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Two years ago, architect Thomas Walter wouldn't have recognized the Chinese Community Church in Washington, D.C. as the building he designed in 1852. Layers of paint and stucco formed to look like stone covered its red brick façade. Most of its window hoods were missing and the bell tower had been replaced by a metallic dome.

Walter, who also designed the east and west wings and dome of the U.S. Capitol building and was a founder of the American Institute of Architects, originally designed the building as a Presbyterian church. Since then, the house of worship has served as the Jewish synagogue Ohev Sholom, the Corinthian Baptist Church, and now the capital's only Chinese church.

The new congregation hired Baltimore-based historic restoration contractor Worcester Eisenbrandt Inc. (WEI), to restore the exterior facade. WEI was the project's only onsite contractor, completing the brickwork, stone patching, carpentry, and copper work. Without the benefit of original architectural drawings, the firm relied on historic photographs for details. In less than a year, WEI brought the church closer to Walter's original design than it had been in decades.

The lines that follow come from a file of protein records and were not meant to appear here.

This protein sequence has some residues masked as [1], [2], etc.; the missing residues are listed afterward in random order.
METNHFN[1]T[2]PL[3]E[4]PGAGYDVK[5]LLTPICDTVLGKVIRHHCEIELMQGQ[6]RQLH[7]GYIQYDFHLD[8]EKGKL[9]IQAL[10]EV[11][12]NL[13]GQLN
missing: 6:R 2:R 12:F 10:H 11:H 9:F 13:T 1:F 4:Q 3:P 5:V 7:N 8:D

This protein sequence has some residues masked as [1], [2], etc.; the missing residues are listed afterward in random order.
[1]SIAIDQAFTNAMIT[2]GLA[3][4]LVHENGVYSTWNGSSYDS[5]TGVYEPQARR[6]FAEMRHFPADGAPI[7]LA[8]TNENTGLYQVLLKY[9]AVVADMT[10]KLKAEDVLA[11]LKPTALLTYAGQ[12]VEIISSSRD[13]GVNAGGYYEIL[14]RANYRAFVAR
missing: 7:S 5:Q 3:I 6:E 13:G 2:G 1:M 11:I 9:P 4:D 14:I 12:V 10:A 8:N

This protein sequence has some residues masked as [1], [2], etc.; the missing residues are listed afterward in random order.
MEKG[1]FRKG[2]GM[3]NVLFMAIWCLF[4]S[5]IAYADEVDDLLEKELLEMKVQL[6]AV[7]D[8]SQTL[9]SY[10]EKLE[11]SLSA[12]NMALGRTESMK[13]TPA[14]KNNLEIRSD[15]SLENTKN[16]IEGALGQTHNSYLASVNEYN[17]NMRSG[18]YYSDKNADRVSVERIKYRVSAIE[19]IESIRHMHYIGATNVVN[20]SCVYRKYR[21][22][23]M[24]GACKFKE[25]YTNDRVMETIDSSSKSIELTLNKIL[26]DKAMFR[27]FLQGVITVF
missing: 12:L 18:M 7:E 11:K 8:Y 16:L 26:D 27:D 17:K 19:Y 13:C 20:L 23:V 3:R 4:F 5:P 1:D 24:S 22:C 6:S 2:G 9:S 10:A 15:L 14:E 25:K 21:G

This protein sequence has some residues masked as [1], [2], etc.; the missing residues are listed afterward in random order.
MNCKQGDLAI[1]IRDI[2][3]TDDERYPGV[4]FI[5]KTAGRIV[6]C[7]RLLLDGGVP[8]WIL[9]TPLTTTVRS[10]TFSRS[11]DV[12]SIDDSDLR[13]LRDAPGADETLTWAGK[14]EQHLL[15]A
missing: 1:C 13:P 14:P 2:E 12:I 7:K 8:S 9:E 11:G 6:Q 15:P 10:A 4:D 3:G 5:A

Before anyone lifted a trowel, Erik Anderson, senior architectural conservator for WEI, investigated whether the restoration would be viable. His tests revealed the brick had been painted and then covered with a stuccoing process patented as Baltimore Formstone, in which a cement-based material is sculpted over metal reinforcement to resemble stone.

“We really lucked out,” he says. “The reinforcement was attached with smooth shank roofing nails in the mortar. If the nails had been anchored into the brick with barbed shanks, it would have meant replacing a lot of brick.”

Fortunately, the paint acted as a form release layer that kept the stucco from sticking to the brick. Confident that the façade could be restored, Anderson recommended removing the Formstone, stripping the paint, and cutting out and repointing the brick.